High on Arkle
Catching up on a few busy days at Ardmore
Thursday June 23rd 2016
Its been a busy time here since our last news page report. With strong winds forecast at summit level we decided to stay at the Adventure School on Monday night and defer our summit attempt on Arkle until Wednesday, rather than Tuesday.
So on Tuesday the teams were out on ‘search to survive’, a wilderness orienteering course that tests not only navigation skill but decision making and teamwork, with the pupils operating in small squads of two or three without direct input from instructors or teachers. We also looked at the shelter building element of survival skills, learning knots and simple methods to construct shelters with old yacht sails, tarpaulins and small bivvy sheets.
With our deferred mountain day, Tuesday evening became the wild camping night, out at the old stone stables at Lone. It has been the basecamp for forays into the mountains by courses at the Adventure School for nearly 50 years. The forecast based decision paid off and we had near perfect conditions for our ascent of Arkle yesterday (Wednesday). High cloud giving us good visibililty but without the heat of the sun for much of the day, and a light breeze requiring fleeces and waterproof coats at summit level only.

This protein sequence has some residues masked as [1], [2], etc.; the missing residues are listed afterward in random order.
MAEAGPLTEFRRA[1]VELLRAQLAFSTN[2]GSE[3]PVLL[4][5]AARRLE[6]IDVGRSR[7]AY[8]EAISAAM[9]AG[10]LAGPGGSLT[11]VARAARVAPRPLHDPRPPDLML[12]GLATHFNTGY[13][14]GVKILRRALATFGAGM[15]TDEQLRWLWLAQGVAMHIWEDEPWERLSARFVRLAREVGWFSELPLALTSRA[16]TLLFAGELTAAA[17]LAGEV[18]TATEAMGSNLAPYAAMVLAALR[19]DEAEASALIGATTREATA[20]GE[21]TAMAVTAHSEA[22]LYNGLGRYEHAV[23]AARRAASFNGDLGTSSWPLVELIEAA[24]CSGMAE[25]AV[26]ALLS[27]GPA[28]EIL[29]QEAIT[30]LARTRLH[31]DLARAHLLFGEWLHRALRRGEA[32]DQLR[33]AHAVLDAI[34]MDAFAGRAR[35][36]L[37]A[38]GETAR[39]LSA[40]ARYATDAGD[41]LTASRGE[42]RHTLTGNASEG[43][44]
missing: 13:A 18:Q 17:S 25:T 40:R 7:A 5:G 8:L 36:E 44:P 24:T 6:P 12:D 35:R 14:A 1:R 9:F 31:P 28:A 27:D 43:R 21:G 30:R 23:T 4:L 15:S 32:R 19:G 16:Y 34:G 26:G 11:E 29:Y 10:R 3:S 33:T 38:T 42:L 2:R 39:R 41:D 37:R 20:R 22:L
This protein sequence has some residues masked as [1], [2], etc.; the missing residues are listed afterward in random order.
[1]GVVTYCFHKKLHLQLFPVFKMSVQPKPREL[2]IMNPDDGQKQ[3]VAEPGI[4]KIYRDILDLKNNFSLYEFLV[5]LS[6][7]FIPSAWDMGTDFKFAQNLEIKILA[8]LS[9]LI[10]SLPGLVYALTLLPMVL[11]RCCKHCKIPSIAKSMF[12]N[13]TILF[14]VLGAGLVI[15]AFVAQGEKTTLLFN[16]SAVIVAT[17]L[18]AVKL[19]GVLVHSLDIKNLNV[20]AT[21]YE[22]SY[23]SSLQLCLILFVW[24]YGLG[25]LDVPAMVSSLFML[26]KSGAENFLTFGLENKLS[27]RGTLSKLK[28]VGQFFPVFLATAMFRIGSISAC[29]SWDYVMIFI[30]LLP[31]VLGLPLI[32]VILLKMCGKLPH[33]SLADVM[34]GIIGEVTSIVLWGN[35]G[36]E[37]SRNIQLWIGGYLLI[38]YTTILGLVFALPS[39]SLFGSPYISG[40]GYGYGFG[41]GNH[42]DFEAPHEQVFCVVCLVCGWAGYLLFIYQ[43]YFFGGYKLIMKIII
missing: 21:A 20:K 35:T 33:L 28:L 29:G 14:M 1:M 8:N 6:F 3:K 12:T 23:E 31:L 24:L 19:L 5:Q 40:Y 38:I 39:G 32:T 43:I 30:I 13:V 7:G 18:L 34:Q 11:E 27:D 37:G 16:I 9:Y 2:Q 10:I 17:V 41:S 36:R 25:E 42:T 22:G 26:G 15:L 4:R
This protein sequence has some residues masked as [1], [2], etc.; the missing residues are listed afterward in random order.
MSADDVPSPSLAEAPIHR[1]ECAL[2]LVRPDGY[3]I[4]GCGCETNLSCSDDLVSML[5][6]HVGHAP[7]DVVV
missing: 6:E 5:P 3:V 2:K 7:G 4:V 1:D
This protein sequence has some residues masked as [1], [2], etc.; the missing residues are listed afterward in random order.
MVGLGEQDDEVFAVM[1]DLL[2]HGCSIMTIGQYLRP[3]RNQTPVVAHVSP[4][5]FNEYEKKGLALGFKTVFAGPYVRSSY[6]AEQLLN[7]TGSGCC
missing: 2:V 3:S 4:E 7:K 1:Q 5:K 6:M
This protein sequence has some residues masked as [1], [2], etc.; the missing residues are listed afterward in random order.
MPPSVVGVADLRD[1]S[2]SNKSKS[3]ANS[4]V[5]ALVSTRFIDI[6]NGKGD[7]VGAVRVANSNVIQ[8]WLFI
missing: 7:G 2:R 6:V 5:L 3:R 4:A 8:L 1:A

The teams picked their own routes up the mountain, showing solid resolve and determination on a day that is designed to be tough, to stretch and challenge the pupils and bind the team together.
The mountain has two summits, linked by a crescent shaped ridge that requires the use of hands in places, not an easy proposition. But by 1.30pm all the pupils had completed the full ascent and were starting to wend their way back down the mountain.
We’ve had another good weather day today for sea kayaking and lobster creeling and the pupils are out on survival island tonight with blue skies and a pleasant breeze. Its is their opportunity to put together all the skills that they have learned here, and fill the leadership void so often filled by teachers or instructors. Conditions couldn’t be much better here in the far north-west.